Authors: Ansa Bint-e-Fayyaz and Nageen Ashraf*
Asia-Pacific region expands over a vast geographical area. As the name indicates, this area encapsulates the states largely contiguous to the western Pacific region. Although the definition of Asia-Pacific region is contested and a consensus is not found, most academicians have included area stretching vertically from Mongolia in the north to New Zealand in the south and horizontally, from Pakistan in the west to the island states of Oceania in the east, in the Asia Pacific region. The region spans over approximately 22% of global land.
This region accounts for more than 50% of global economy. It hosts some of the busiest straits like Malacca, Sunda and Lombok. The region’s characteristic of being the fastest growing region has attracted attention of all major powers and have become a hot zone for major power competition, especially the big three i.e. USA, China and Russia.
Asia Pacific region hosts one of the great powers and essentially the one that is in a fierce competition with the superpower US, i.e. China. While China is in a direct strategic competition with US they are naturally affront in the Asia Pacific region as well. Russia is another great power, parts of which are occasionally included in Asia Pacific region. It is another competitor of US in the region, the alliance of which with China could have serious repercussions for US and indeed it is the most feared and most conceivable possibility.
France, another major power, had relatively been less involved in the region since the Second World War, however the rising economic significance of Asia-Pacific and thereby its territories in the region has brought France onto the competitive chess board, where each state is trying to secure as much as is possible.
USA’s Interests in Asia-Pacific
Unlike the 20th century, where most of the world’s attention was towards Europe and America, the 21st century has proven to be an important century for the Asia Pacific region where we see the new emerging economies. The economic center has shifted from America and Europe to the emerging Asian states like China, and India which attracts USA to the region for multiple reasons. As a global hegemon, USA has always tried to control or at least influence the most important geo strategic areas of the world, and Asia Pacific gives a clear reason to USA to intervene in the region for its interests.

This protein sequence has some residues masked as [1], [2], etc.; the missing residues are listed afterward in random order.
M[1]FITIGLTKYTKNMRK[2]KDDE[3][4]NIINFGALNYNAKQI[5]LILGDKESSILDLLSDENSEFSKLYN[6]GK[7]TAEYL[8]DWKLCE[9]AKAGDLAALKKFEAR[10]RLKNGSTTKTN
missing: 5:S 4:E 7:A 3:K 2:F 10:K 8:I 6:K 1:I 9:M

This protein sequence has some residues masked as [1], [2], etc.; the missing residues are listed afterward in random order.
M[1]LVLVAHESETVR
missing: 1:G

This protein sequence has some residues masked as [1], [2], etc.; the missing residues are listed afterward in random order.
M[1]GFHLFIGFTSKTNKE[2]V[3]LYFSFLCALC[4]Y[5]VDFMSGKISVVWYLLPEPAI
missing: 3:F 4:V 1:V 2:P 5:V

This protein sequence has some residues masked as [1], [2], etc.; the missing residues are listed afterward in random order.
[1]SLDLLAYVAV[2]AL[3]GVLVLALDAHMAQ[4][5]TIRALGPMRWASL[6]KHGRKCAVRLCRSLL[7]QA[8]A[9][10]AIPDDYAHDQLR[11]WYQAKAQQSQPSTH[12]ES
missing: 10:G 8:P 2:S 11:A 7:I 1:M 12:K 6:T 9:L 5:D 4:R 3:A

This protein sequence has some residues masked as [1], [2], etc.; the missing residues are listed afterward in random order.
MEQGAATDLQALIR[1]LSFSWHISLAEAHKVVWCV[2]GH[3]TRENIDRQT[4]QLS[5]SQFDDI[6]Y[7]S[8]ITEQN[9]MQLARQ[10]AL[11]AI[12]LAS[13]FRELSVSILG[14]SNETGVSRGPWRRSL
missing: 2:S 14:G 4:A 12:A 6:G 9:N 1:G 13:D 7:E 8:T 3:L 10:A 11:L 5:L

The major focus of USA is to curb the rise of any power that can be a threat to USA in future. In the Asia Pacific, China and North Korea remain a major threat to USA in various regional as well as International affairs. USA is also concerned about China’s support for the North Koreas rogue regime in the region. USA best tries to tackle China in the region but the economic interdependence of states on China will most probably leave USA alone in the effort. China has the best market all over the world and containment of such large market is not only difficult, but almost impossible. Even most of the European states will not support USA in the containment of China since they know the consequences. These emerging markets serve as a wonderful opportunity for Europe and there are chances that Europe would prefer to be China’s partner instead of being its competitor.